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8

The Spark Within

On my return flight home from San Francisco a few days ago, I chatted with a young man sitting next to me.  We talked nearly the entire flight, from take-off to landing, only stopping to take sips from our drinks. I don’t usually chat with strangers on flights since I value that precious alone time. Plus, it’s usually the only time I can actually read a book. But this young man was very friendly, obviously kind, and clearly wanted to chat. So I took out my earphones and put my book down.

He had spent a weekend at home and was headed back to college, where he is a pre-med student. It was obvious that he is very passionate about his studies and career choice and had already decided on what field of medicine he wanted to study (cardiology). I was intrigued by this 20 year old man because he seemed so confident and self-aware. He told me that he has known he wanted to be a doctor since he was very young and had been preparing himself his whole life for the challenge. The sacrifices, the studying, the long hours, and lack of social life…he said he was ready for all of it. I believed him. But I was curious. Where did his drive come from? Who or what inspired him? And did he feel any pressure to become a doctor? His Asian ethnicity made me immediately think of the recent Wall Street Journal article about Chinese Mothers and I could not help but ask questions about the mother who raised him.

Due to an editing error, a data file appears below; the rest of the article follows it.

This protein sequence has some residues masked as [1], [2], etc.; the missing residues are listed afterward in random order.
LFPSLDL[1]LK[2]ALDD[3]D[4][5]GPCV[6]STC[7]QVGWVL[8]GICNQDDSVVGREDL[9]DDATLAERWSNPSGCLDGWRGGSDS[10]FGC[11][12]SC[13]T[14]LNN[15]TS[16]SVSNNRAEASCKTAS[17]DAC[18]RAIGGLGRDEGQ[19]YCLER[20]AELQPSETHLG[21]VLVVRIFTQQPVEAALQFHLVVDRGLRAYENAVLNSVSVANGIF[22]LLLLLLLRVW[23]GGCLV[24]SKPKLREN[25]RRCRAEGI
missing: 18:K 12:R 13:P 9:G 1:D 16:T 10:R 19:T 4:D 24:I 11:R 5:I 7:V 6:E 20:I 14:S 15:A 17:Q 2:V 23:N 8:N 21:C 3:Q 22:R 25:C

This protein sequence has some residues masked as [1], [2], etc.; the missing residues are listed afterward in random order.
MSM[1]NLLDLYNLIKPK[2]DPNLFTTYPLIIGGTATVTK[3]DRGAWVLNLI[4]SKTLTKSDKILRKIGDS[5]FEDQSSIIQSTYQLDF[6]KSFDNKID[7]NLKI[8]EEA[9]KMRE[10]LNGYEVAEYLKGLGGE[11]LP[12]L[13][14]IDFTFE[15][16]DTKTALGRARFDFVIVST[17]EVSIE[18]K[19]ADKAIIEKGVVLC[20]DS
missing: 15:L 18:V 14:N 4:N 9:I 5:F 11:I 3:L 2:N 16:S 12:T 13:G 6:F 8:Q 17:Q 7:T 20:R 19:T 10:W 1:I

His mother was an immigrant from Vietnam and, although she encouraged him and his brother to do their best, there was never any pressure to study for a certain career. While he is studying to be a doctor, his brother is studying to be a filmmaker at a local art school, something that their mother supports and encourages equally. They were allowed to play sports, play any instrument of their choice, spend plenty of time with friends, and pursue whatever interested them. I said that his mother must be so proud of him and his accomplishments and goals, to which he replied with a modest shrug. His mother worries, he told me.  She worries that he works too hard and encourages him to spend more time with his girlfriend, friends, and to enjoy his college years. He brushes off her concerns, saying that if he doesn’t work hard enough, he will not achieve his goals. She certainly didn’t sound like a “Chinese Mother” to me. (continues…)